The rotator cuff is a group of tendons that holds the shoulder joint in place allowing people to lift their arm and reach overhead. Some people can develop pain in their shoulder related to wear and tear of the rotator cuff. There may also be inflammation of the shoulder tendons or bursa (another part of the shoulder that helps it move), and pressure on the tendons by the overlying bone when lifting the arm up (impingement). Often the pain is made worse by sleeping on the affected shoulder and moving the shoulder in certain directions.
Surgery on your rotator cuff may include removing part of your bone to take the pressure off the rotator cuff tendons (acromioplasty), removing any swollen or inflamed bursa (the small sack of fluid that cushions the shoulder joint), and removing any damaged tissue or bone to widen the space where the tendons pass (subacromial decompression). Most rotator cuff surgery is now performed arthroscopically (surgical instruments are inserted through a small incision or key hole to perform surgery).
This Cochrane Review is current to 22 October 2018. Trials were performed in hospitals in Denmark, Finland, Germany, Norway, Sweden and the UK. We included eight trials (1062 participants), comparing surgery with placebo (fake) surgery or other non-operative treatment, such as exercise in people with impingement of the shoulder rotator cuff tendons.
The number of participants ranged from 42 to 313, mean age from 42 to 65 years, and duration of follow-up from one year up to 12 to 13 years. Five trials failed to report funding sources, three received funding from non-commercial foundations, and one trial author was paid by an instrument company.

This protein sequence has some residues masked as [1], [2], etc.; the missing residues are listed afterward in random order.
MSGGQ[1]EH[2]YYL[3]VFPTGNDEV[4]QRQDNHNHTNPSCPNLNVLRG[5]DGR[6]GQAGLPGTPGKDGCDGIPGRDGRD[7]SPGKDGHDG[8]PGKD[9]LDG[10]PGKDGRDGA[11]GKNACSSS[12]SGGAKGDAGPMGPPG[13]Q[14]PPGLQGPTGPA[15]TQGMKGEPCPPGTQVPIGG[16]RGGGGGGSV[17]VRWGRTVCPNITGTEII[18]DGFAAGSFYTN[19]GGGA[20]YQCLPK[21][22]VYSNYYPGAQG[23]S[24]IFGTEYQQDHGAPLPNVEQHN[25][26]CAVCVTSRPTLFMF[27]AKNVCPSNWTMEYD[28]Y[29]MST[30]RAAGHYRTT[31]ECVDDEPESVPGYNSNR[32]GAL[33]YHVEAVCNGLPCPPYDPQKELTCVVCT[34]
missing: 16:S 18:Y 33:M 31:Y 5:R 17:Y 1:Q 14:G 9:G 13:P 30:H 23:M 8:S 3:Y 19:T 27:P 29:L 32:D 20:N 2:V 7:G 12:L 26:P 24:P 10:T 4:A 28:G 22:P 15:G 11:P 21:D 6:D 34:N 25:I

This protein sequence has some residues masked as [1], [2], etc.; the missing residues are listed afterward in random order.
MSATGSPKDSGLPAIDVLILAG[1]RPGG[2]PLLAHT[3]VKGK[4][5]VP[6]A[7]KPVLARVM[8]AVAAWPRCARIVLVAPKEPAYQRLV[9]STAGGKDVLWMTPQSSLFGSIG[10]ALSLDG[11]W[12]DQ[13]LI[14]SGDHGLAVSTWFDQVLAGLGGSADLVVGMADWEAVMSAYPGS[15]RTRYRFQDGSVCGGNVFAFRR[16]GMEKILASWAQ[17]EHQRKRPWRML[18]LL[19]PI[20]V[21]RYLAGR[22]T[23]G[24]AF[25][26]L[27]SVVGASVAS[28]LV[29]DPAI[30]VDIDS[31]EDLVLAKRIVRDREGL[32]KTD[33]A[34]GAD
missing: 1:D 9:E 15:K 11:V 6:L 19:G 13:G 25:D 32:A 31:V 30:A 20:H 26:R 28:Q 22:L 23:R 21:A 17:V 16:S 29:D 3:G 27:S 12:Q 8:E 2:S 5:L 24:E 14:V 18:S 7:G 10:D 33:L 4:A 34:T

Two trials (506 participants) met our criteria for inclusion for our main comparison, surgery versus placebo. Subacromial decompression resulted in little benefit to people at one-year follow-up.
Pain (lower scores mean less pain):
improved by 3% (3% worse to 8% better), or 0.26 points on a zero to 10 scale
• People who had placebo rated their pain as 2.9 points
• People who had surgery rated their pain as 2.6 points
Function (0 to 100; higher scores mean better function):
improved by 3% (1% worse to 7% better) or 3 points on a zero to 100 scale
• People who had placebo rated their function as 69 points
• People who had surgery rated their function as 72 points
Treatment success (much better or no problems at all):
5% more people rated their treatment a success (5% fewer to 16% more), or five more people out of 100
• 66 out of 100 people considered treatment as successful after placebo procedure
• 71 out of 100 people considered treatment as successful after surgery
Health-related quality of life (higher scores mean better quality of life):
worsened 2% (8% worse to 4% better) or 0.02 points on a −0.59 to 1 scale
• People who had placebo rated their quality of life as 0.73 points
• People who had surgery rated their quality of life 0.71 points
1% fewer people (4% fewer to 3% more) had adverse events with surgery
• 4 out of 100 people reported adverse events after placebo
• 3 out of 100 people reported adverse event after surgery
Serious adverse events
No serious adverse events were reported in the trials. In observational studies the rate of serious adverse events was between 0.5% and 0.6%.
• 5 or 6 out of 1000 people had a serious adverse event after surgery
Certainty of the evidence